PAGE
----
It was one thing to fit Clovis into a convenient niche of

the domestic jig-saw puzzle; it was quite another matter to

get him to stay there.

Lady Bastable was wont to retire in state to the

morning-room immediately after breakfast and spend a quiet

hour in skimming through the papers; they were there, so she

might as well get their money’s worth out of them. Politics

did not greatly interest her, but she was obsessed with a

favourite foreboding that one of these days there would be a

great social upheaval, in which everybody would be killed by

everybody else. “It will come sooner than we think,” she

would observe darkly; a mathematical expert of exceptionally

high powers would have been puzzled to work out the

approximate date from the slender and confusing groundwork

which this assertion afforded.

On this particular morning the sight of Lady Bastable

enthroned among her papers gave Clovis the hint towards

which his mind had been groping all breakfast time. His

mother had gone upstairs to supervise packing operations,

and he was alone on the ground-floor with his hostess—and

the servants. The latter were the key to the situation.

Bursting wildly into the kitchen quarters, Clovis screamed a

frantic though strictly non-committal summons: “Poor Lady

Bastable! In the morning-room! Oh, quick!” The next moment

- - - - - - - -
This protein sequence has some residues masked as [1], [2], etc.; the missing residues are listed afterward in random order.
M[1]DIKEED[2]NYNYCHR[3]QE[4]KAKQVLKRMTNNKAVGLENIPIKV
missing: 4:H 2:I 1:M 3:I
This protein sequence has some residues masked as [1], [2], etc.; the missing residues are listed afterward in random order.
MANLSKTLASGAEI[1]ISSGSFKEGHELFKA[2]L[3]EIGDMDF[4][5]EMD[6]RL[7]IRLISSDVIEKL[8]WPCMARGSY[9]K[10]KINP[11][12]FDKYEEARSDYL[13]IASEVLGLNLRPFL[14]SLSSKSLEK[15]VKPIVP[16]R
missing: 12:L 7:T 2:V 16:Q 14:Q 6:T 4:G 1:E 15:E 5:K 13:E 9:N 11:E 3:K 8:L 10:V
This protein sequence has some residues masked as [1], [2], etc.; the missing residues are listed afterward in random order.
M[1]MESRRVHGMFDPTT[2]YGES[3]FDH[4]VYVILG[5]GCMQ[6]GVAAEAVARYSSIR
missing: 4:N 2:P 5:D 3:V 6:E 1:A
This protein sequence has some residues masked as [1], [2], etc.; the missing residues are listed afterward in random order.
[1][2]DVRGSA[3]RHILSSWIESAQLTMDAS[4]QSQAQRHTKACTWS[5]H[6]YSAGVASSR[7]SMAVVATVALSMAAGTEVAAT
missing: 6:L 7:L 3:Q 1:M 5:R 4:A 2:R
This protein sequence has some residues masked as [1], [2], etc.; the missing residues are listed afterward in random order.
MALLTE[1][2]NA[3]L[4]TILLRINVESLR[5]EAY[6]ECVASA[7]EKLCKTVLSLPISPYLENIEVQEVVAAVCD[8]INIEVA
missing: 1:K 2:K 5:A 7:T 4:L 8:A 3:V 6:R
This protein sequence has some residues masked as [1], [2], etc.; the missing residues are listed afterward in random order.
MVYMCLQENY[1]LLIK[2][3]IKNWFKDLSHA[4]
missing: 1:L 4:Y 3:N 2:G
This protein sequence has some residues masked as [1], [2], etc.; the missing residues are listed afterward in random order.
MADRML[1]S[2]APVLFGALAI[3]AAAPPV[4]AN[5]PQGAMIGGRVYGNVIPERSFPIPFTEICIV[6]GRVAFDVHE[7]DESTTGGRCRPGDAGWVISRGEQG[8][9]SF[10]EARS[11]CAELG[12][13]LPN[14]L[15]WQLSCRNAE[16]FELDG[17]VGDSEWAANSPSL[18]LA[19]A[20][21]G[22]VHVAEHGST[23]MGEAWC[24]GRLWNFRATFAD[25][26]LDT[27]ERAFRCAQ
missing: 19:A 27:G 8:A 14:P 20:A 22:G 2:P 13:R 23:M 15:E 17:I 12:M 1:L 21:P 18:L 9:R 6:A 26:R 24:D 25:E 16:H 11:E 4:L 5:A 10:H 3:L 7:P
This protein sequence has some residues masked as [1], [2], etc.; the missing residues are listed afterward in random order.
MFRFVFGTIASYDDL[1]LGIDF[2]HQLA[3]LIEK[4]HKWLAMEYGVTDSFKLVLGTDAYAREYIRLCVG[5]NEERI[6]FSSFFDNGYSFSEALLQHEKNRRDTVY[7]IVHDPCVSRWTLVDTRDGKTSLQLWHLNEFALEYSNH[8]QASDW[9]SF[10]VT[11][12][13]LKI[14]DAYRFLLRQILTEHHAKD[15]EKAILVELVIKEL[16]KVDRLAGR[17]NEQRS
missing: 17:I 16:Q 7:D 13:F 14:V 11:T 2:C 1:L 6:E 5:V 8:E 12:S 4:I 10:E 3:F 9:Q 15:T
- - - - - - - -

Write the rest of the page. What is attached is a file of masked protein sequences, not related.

the butler, cook, page-boy, two or three maids, and a

gardener who had happened to be in one of the outer kitchens

were following in a hot scurry after Clovis as he headed

back for the morning-room. Lady Bastable was roused from

the world of newspaper lore by hearing a Japanese screen in

the hall go down with a crash. Then the door leading from

the ball flew open and her young guest tore madly through

the room, shrieked at her in passing, “The jacquerie!

They’re on us!” and dashed like an escaping hawk out

through the French window. The scared mob of servants burst

in on his heels, the gardener still clutching the sickle

with which he had been trimming hedges, and the impetus of

their headlong haste carried them, slipping and sliding,

over the smooth parquet flooring towards the chair where

their mistress sat in panic-stricken amazement. If she had

had a moment granted her for reflection she would have

behaved, as she afterwards explained, with considerable

dignity. It was probably the sickle which decided her, but

anyway she followed the lead that Clovis had given her

through the French window, and ran well and far across the

lawn before the eyes of her astonished retainers.

*

Lost dignity is not a possession which can be restored at

a moment’s notice, and both Lady Bastable and the butler

found the process of returning to normal conditions almost as

painful as a slow recovery from drowning. A jacquerie, even

if carried out with the most respectful of intentions,

cannot fail to leave some traces of embarrassment behind it.

By lunch-time, however, decorum had reasserted itself with

enhanced rigour as a natural rebound from its recent

overthrow, and the meal was served in a frigid stateliness

that might have been framed on a Byzantine model. Half-way

through its duration Mrs. Sangrail was solemnly presented

with an envelope lying on a silver salver. It contained a

cheque for forty-nine shillings.

The MacGregor boys learned how to play poker-patience;

after all, they could afford to.